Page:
Wednesday, 7 May 2014

Oscar Pistorius: ‘I don’t remember what I’ve forgotten’

Oscar Pistorius
My first blog on the Pistorius trial, Who Put the Story in Pistorius? is here.

At this stage in the trial, we’re still left with more questions than answers. I pose some of these unanswered (and sometimes unasked) questions below. And I use quotes from the trial to try to investigate what’s really going on, what's really being said.

As Gerrie Nel has asked in many different ways: Why are there so many inconsistencies between what Oscar’s saying now and his bail application?

Oscar: ‘At certain times I didn’t feel I was in the wrong’/'Certain times I thought she was in the wrong’
Even when Oscar is trying to be even-handed about their disagreements, he still slips up and says that Reeva was in the wrong both times.

He won't ever admit that he lied, that he is telling a story. So he uses the word ‘whisper’ then denies he did even when it’s there in the trial transcript. (It’s a minor point to us but major to him because he believes a ‘soft tone’ would not require an answer but a whisper would – I’m not sure why.) He remains adamant. This tells us a lot about him. That he can lie and still swear he’s telling the truth to the court (remember he’s under oath for the duration of his testimony) over something so apparently insignificant might lead us to believe that he’s quite prepared to do the same on the bigger questions he’s asked.

If he ever owns to a fault, it’s always for something minor and he still manages to shift the real blame onto someone else. For instance, in the incident in the restaurant, his only error was to take a gun from a friend believing the friend would have ensured it was safe. In other words, it was the friend’s fault.

Reeva and Oscar
Misinformation 1
‘His alarm system wasn’t working properly’
This is an example of how lazy reporting can affect the actual content of the news. One Sky report actually began, rather misleadingly, with the words ‘His alarm system wasn’t working properly’ but this has never been established. It’s Oscar’s story that the last time painting was done, some sensors were removed temporarily but we have no evidence that this happened this time and only Oscar's word for it that he was worried – it’s just something the defence has brought up to support the intruder theory. So with the ladder. There was no ladder. How about Oscar’s dogs? Where were they? You would think that they’d bark once he started shouting.

Misinformation 2
Alex Crawford about a witness: ‘She realised her balcony doors were open and she wanted to close them because there had been security concern among them’.
The witness actually said that said that she usually had these doors open ‘in the summer’ and closed the doors that particular night to stop her dogs getting out onto the balcony. Only after hearing someone calling for help did she worry about any danger to herself. Do you see what’s happened here? Alex Crawford has backed up the ‘story’, the perception that the estate was somehow unsafe, that Oscar was right to grab a gun.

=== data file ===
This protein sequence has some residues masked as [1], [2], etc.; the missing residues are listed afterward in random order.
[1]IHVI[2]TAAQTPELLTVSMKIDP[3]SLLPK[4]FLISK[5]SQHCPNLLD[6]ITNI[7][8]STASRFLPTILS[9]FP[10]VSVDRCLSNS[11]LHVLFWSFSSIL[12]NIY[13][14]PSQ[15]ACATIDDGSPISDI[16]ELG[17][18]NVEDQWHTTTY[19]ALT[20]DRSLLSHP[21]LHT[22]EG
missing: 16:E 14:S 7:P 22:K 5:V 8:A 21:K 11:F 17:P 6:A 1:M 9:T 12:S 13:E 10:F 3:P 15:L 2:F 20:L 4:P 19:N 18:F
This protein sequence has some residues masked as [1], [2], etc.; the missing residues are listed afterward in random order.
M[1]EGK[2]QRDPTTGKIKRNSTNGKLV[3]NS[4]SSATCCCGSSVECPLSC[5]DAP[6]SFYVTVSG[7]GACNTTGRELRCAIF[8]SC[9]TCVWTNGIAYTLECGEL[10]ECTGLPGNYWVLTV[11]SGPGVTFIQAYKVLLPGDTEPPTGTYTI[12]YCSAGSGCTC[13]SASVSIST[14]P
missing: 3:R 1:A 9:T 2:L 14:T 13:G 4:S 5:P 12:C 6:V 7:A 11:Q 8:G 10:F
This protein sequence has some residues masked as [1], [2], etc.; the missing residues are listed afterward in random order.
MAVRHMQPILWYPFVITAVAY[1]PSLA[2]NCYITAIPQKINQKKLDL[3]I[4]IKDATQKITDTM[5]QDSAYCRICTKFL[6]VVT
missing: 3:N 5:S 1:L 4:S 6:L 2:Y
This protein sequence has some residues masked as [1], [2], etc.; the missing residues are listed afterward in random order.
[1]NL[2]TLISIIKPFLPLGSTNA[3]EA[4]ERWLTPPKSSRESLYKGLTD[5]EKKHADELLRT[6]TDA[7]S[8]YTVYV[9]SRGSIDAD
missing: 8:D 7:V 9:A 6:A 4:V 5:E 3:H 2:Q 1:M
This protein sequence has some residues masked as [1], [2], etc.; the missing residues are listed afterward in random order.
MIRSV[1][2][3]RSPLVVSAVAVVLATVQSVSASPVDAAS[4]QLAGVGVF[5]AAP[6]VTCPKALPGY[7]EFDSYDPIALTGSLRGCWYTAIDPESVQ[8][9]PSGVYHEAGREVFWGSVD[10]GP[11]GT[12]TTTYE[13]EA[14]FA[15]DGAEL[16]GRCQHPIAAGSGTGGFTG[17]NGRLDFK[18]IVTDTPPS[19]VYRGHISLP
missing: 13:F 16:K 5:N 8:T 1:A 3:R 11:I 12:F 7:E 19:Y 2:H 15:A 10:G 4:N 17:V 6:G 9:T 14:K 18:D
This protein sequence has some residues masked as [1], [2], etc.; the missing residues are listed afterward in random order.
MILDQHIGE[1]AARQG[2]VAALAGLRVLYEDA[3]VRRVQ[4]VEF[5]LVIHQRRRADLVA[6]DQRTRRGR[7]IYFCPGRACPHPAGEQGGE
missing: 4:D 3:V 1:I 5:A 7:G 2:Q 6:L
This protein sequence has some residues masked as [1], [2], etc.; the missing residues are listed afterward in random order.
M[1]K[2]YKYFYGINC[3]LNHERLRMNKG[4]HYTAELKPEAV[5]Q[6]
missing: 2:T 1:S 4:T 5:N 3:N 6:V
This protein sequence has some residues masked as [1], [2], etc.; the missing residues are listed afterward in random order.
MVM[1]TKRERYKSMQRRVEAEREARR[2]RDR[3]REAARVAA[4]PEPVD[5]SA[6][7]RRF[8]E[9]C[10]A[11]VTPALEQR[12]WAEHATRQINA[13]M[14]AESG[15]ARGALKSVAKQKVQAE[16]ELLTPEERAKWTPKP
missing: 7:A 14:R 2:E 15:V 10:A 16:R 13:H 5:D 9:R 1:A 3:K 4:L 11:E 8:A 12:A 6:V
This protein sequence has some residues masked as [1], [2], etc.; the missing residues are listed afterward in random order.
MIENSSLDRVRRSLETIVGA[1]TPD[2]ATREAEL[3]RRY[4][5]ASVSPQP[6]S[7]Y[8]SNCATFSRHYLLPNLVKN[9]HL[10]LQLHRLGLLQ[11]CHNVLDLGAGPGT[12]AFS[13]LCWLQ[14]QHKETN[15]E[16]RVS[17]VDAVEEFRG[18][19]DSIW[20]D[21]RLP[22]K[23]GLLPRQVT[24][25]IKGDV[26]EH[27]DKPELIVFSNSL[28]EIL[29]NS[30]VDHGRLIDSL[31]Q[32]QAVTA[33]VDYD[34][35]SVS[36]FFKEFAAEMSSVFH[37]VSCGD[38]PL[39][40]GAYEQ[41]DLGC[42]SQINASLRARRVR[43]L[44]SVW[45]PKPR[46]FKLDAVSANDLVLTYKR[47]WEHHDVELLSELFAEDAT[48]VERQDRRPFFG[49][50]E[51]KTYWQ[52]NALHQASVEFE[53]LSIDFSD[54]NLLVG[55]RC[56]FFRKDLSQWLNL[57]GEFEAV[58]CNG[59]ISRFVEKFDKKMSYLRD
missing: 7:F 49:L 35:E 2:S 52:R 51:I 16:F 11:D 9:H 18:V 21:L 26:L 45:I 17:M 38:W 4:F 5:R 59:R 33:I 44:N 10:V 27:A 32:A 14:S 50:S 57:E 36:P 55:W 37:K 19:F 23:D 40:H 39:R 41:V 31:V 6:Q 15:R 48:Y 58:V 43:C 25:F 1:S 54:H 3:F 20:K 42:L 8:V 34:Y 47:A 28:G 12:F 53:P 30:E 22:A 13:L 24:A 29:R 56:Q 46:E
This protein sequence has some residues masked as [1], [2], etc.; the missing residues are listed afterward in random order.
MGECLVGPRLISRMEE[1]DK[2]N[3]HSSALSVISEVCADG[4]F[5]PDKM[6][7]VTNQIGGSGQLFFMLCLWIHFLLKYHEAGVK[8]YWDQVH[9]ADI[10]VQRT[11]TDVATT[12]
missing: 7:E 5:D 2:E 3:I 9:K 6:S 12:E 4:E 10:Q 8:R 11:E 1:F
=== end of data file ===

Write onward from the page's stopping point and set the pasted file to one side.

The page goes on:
Misinformation 3
Jeremy Thompson: ‘Oscar … described the moment when he discovered he’d shot and killed his girlfriend’
This statement unwittingly implies his innocence. He should have said Oscar ‘described the moment when he claims he discovered he’d shot and killed his girlfriend’.

Oscar: ‘I don’t remember what I’ve forgotten’
This sounds obvious but is in fact about what Oscar claims to have remembered and forgotten and not funny at all. He appears to have a particularly virulent case of selective amnesia. On the one hand, he’s a stickler for accuracy and can come across as pedantic when he continually corrects Nel and I wish the latter had capitalised on this more – at first I thought he was, by making deliberate, silly mistakes just to see if Oscar would pick up on them, which he inevitably did but Nel doesn't ask how Oscar can have such perfect, detailed recall of some things and be so incredibly vague about others.

Oscar needs to listen to Judge Judy (Sheindlin): 'If you tell the truth, you don't have to have a good memory.'

Oscar and Martyn Rooney
Why is it that Oscar can remember certain details of the time when he was shot at on the road, where he turned off, parked etc. but not who he called to pick him up when he was too scared to drive himself? If this had really happened, wouldn’t the defence have appealed to that person to come forward?

How is it that all the corroborating witnesses to the other gun charges back each other up on the basics and only Oscar remembers them differently? Why would Sam Taylor and Darren Fresco lie? The only other witness is Martyn Rooney. Will he be asked to testify?

‘Nothing was normal about that night’
This is Oscar’s fallback position when his ‘story’ doesn’t make sense. Every time it’s put to him that his behaviour isn’t rational or normal, he says this and it’s hard to dispute.

Alex Crawford: ‘Oscar’ was ‘clearly so tired. He didn’t sleep last night. When they did adjourn, he sat down on the floor of the dock and he was just sobbing and his family all surrounded him’ with a psychologist described as ‘trying to comfort him as a mother would a child’. Talk about editorialising.
This portrays Oscar as the helpless, blameless, tortured victim of circumstance, someone we should have sympathy with. And happens to be exactly the image he wants to convey.

Crime scene
The night of ‘the accident’ (as Oscar likes to call it, or occasionally ‘incident’)
The bedroom
Was the bedroom door still locked? Where was the key? Could Reeva even get out of the bedroom or was escape to the bathroom her only option?

When Oscar claims he heard a noise, why didn’t he ask Reeva whether she heard it too? 
Maybe it's just me but I'm sure I would have said to my partner 'Did you hear that?'

Why wasn’t he bothered by the fact that she never replied to him even though he’s sure she was awake?

Plan of bedroom/bathroom
The bathroom
If we assume that there were no sounds of a break-in and we can assume that since there was no break-in, why did Oscar arm himself? Well, Oscar claims he heard a noise but he has to say that otherwise there's no reason to do any of it.